Financial transactions have been static in form for many years. A buyer wants an item from a vendor, the buyer pays the vendor and everybody goes their separate ways.

Since the great push for digitisation, things have taken a different turn. While the system has remained largely unchanged an additional factor has become necessary within transactions.

Trust.

A buyer trusts that the vendor will only take as much as they’re owed. A financial institution trusts that the buyer has the funds necessary to complete the transaction and the seller trusts that both the bank and the buyer will honour the payment.

Simplification through disruption

When you stop to think about it, its a rather convoluted system that relies heavily on trusting others and if human history has taught us anything it’s that humans cannot always be trusted.

Speaking at the Blockchain Africa conference in Johannesburg this morning was security and distributed systems expert Andreas M. Antonopoulos. “Blockchain gives you the ability to verify every transaction yourself so that you don’t have to trust anything but your own verification,” says Antonopoulos.

“Blockchain is open, borderless, transnational, neutral, transactional, and resistant to censorship,” explains the expert.

What blockchain does is create a level playing field for transactions. The network relies on valid inputs. It cares not if you are rich, poor, famous or infamous. All that matters is that when you transact you put in the right information for the transaction to be processed.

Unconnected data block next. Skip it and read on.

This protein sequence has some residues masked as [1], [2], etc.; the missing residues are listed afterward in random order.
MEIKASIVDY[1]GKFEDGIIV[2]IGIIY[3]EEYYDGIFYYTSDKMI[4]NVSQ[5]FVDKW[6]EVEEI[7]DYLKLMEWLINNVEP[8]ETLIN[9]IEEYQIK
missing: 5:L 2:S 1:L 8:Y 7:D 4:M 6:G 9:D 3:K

What’s more is that because you aren’t paying Peter to watch over you while Paul and yourself transact, blockchain transactions should theoretically be more cost effective as there aren’t any fees to pay.

Trouble comes a knocking

The problem with blockchain however is that it’s still a very new technology. Antonopoulos likens where blockchain technology is to where the internet was in its infancy.

“Hype around blockchain is around the same levels that hype around the internet was in 1998, and we all know what happened after 1998,” says the expert.

As we all know now, in 1998 the internet bubble burst and millions of firms that thought they knew how to do an internet were sent into the red.

Truth be told the internet was still young and many folks didn’t have a grip on how things would work, how it would be regulated and indeed how many folks would plug their PCs into a phone line.

Blockchain exists in much the same space at the moment. The technology is unregulated and has not yet been fully explored by technologists.

So dark is the future of blockchain that not even Antonopoulos can predict where we go to next. “When you have new, disruptive technology it’s difficult to see the margins. Identifying a viable market at this stage is like stumbling in the dark looking for something,” he says.

To say whether or not blockchain will influence the future of banking is hard to say at this moment but that’s not to say that they aren’t trying.

Antonopoulos on the other hand is adamant that the banking sector should keep its nose out of blockchain and cryptocurrency. “Using blockchain to improve operating procedures so they can continue with business as usual is just boring, really really boring. What’s exciting is the possibility of changing the way we allocate trust on this planet to open up how we transact with everyone,” says the expert.

“It’s not about banking the unbanked, its about debanking all of us.”